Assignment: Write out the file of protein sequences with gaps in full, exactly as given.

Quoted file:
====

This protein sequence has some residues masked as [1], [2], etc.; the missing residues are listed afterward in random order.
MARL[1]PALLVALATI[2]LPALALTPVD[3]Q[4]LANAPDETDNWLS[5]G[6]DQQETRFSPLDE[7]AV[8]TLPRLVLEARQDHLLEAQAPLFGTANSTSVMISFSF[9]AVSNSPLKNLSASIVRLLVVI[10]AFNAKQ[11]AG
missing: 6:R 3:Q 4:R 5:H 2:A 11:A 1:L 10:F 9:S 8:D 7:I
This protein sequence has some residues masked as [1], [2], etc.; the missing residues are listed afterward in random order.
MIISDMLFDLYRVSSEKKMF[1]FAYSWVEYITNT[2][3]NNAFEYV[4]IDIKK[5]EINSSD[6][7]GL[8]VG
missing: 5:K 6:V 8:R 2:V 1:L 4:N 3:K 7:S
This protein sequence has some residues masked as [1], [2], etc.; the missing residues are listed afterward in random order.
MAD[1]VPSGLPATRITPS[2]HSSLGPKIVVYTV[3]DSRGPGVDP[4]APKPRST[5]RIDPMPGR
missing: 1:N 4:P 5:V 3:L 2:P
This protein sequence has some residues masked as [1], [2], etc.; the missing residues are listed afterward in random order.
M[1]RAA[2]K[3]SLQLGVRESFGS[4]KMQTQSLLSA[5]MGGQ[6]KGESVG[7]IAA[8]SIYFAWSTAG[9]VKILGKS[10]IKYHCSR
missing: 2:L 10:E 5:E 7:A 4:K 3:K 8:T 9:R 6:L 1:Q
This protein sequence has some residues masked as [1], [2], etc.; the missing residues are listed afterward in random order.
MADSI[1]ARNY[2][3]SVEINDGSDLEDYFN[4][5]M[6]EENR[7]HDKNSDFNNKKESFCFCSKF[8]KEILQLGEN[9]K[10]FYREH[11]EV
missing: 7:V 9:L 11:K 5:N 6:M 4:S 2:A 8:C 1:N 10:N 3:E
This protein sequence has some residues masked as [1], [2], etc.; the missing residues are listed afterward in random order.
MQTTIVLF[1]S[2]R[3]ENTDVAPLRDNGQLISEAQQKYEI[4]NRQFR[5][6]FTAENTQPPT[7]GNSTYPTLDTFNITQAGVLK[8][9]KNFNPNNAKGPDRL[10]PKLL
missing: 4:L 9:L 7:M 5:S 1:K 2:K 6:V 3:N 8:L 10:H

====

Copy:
This protein sequence has some residues masked as [1], [2], etc.; the missing residues are listed afterward in random order.
MARL[1]PALLVALATI[2]LPALALTPVD[3]Q[4]LANAPDETDNWLS[5]G[6]DQQETRFSPLDE[7]AV[8]TLPRLVLEARQDHLLEAQAPLFGTANSTSVMISFSF[9]AVSNSPLKNLSASIVRLLVVI[10]AFNAKQ[11]AG
missing: 6:R 3:Q 4:R 5:H 2:A 11:A 1:L 10:F 9:S 8:D 7:I
This protein sequence has some residues masked as [1], [2], etc.; the missing residues are listed afterward in random order.
MIISDMLFDLYRVSSEKKMF[1]FAYSWVEYITNT[2][3]NNAFEYV[4]IDIKK[5]EINSSD[6][7]GL[8]VG
missing: 5:K 6:V 8:R 2:V 1:L 4:N 3:K 7:S
This protein sequence has some residues masked as [1], [2], etc.; the missing residues are listed afterward in random order.
MAD[1]VPSGLPATRITPS[2]HSSLGPKIVVYTV[3]DSRGPGVDP[4]APKPRST[5]RIDPMPGR
missing: 1:N 4:P 5:V 3:L 2:P
This protein sequence has some residues masked as [1], [2], etc.; the missing residues are listed afterward in random order.
M[1]RAA[2]K[3]SLQLGVRESFGS[4]KMQTQSLLSA[5]MGGQ[6]KGESVG[7]IAA[8]SIYFAWSTAG[9]VKILGKS[10]IKYHCSR
missing: 2:L 10:E 5:E 7:A 4:K 3:K 8:T 9:R 6:L 1:Q
This protein sequence has some residues masked as [1], [2], etc.; the missing residues are listed afterward in random order.
MADSI[1]ARNY[2][3]SVEINDGSDLEDYFN[4][5]M[6]EENR[7]HDKNSDFNNKKESFCFCSKF[8]KEILQLGEN[9]K[10]FYREH[11]EV
missing: 7:V 9:L 11:K 5:N 6:M 4:S 2:A 8:C 1:N 10:N 3:E
This protein sequence has some residues masked as [1], [2], etc.; the missing residues are listed afterward in random order.
MQTTIVLF[1]S[2]R[3]ENTDVAPLRDNGQLISEAQQKYEI[4]NRQFR[5][6]FTAENTQPPT[7]GNSTYPTLDTFNITQAGVLK[8][9]KNFNPNNAKGPDRL[10]PKLL
missing: 4:L 9:L 7:M 5:S 1:K 2:K 6:V 3:N 8:L 10:H